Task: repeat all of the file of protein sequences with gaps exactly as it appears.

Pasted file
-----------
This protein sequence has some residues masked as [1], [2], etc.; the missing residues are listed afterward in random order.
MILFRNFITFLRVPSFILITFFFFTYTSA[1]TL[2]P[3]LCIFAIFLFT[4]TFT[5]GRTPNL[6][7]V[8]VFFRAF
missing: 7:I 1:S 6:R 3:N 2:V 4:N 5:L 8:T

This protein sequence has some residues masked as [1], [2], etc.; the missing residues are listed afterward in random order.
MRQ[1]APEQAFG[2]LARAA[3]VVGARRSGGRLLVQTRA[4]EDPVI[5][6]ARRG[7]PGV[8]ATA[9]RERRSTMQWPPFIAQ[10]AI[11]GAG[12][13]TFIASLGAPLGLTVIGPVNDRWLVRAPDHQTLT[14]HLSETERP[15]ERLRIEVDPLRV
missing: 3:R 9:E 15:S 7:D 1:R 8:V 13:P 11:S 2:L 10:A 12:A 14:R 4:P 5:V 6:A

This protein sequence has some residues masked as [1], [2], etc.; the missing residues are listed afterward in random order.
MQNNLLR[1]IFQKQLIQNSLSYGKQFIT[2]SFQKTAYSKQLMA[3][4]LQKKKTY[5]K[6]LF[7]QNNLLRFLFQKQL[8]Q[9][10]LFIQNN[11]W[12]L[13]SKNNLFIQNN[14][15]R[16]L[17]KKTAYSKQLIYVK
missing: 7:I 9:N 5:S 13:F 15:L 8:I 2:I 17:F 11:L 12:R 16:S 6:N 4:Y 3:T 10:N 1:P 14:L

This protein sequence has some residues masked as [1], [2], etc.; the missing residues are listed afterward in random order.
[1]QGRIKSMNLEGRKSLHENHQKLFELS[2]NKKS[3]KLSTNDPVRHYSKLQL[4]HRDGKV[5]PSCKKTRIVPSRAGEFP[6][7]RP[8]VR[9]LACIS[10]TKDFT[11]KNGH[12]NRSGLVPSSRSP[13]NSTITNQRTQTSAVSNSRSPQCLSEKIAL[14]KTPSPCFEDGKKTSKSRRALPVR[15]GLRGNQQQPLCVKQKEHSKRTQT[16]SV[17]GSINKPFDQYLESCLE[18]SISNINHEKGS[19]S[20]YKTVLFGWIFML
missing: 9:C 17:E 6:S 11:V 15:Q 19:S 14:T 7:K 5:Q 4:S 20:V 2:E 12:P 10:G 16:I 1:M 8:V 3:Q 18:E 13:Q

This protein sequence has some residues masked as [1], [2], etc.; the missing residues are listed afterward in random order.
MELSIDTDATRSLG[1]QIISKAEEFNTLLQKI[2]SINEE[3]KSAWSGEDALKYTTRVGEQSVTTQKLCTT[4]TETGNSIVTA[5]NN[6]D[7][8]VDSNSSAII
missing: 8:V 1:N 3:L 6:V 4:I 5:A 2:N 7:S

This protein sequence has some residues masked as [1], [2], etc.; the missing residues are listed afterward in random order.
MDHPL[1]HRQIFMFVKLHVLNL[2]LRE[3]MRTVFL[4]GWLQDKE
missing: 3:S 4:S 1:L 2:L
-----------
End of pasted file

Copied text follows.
This protein sequence has some residues masked as [1], [2], etc.; the missing residues are listed afterward in random order.
MILFRNFITFLRVPSFILITFFFFTYTSA[1]TL[2]P[3]LCIFAIFLFT[4]TFT[5]GRTPNL[6][7]V[8]VFFRAF
missing: 7:I 1:S 6:R 3:N 2:V 4:N 5:L 8:T

This protein sequence has some residues masked as [1], [2], etc.; the missing residues are listed afterward in random order.
MRQ[1]APEQAFG[2]LARAA[3]VVGARRSGGRLLVQTRA[4]EDPVI[5][6]ARRG[7]PGV[8]ATA[9]RERRSTMQWPPFIAQ[10]AI[11]GAG[12][13]TFIASLGAPLGLTVIGPVNDRWLVRAPDHQTLT[14]HLSETERP[15]ERLRIEVDPLRV
missing: 3:R 9:E 15:S 7:D 1:R 8:V 13:P 11:S 2:L 10:A 12:A 14:R 4:P 5:V 6:A

This protein sequence has some residues masked as [1], [2], etc.; the missing residues are listed afterward in random order.
MQNNLLR[1]IFQKQLIQNSLSYGKQFIT[2]SFQKTAYSKQLMA[3][4]LQKKKTY[5]K[6]LF[7]QNNLLRFLFQKQL[8]Q[9][10]LFIQNN[11]W[12]L[13]SKNNLFIQNN[14][15]R[16]L[17]KKTAYSKQLIYVK
missing: 7:I 9:N 5:S 13:F 15:L 8:I 2:I 17:F 11:L 12:R 16:S 6:N 4:Y 3:T 10:N 1:P 14:L

This protein sequence has some residues masked as [1], [2], etc.; the missing residues are listed afterward in random order.
[1]QGRIKSMNLEGRKSLHENHQKLFELS[2]NKKS[3]KLSTNDPVRHYSKLQL[4]HRDGKV[5]PSCKKTRIVPSRAGEFP[6][7]RP[8]VR[9]LACIS[10]TKDFT[11]KNGH[12]NRSGLVPSSRSP[13]NSTITNQRTQTSAVSNSRSPQCLSEKIAL[14]KTPSPCFEDGKKTSKSRRALPVR[15]GLRGNQQQPLCVKQKEHSKRTQT[16]SV[17]GSINKPFDQYLESCLE[18]SISNINHEKGS[19]S[20]YKTVLFGWIFML
missing: 9:C 17:E 6:S 11:V 15:Q 19:S 14:T 7:K 5:Q 4:S 20:V 2:E 12:P 10:G 16:I 1:M 8:V 3:Q 18:E 13:Q

This protein sequence has some residues masked as [1], [2], etc.; the missing residues are listed afterward in random order.
MELSIDTDATRSLG[1]QIISKAEEFNTLLQKI[2]SINEE[3]KSAWSGEDALKYTTRVGEQSVTTQKLCTT[4]TETGNSIVTA[5]NN[6]D[7][8]VDSNSSAII
missing: 8:V 1:N 3:L 6:V 4:I 5:A 2:N 7:S

This protein sequence has some residues masked as [1], [2], etc.; the missing residues are listed afterward in random order.
MDHPL[1]HRQIFMFVKLHVLNL[2]LRE[3]MRTVFL[4]GWLQDKE
missing: 3:S 4:S 1:L 2:L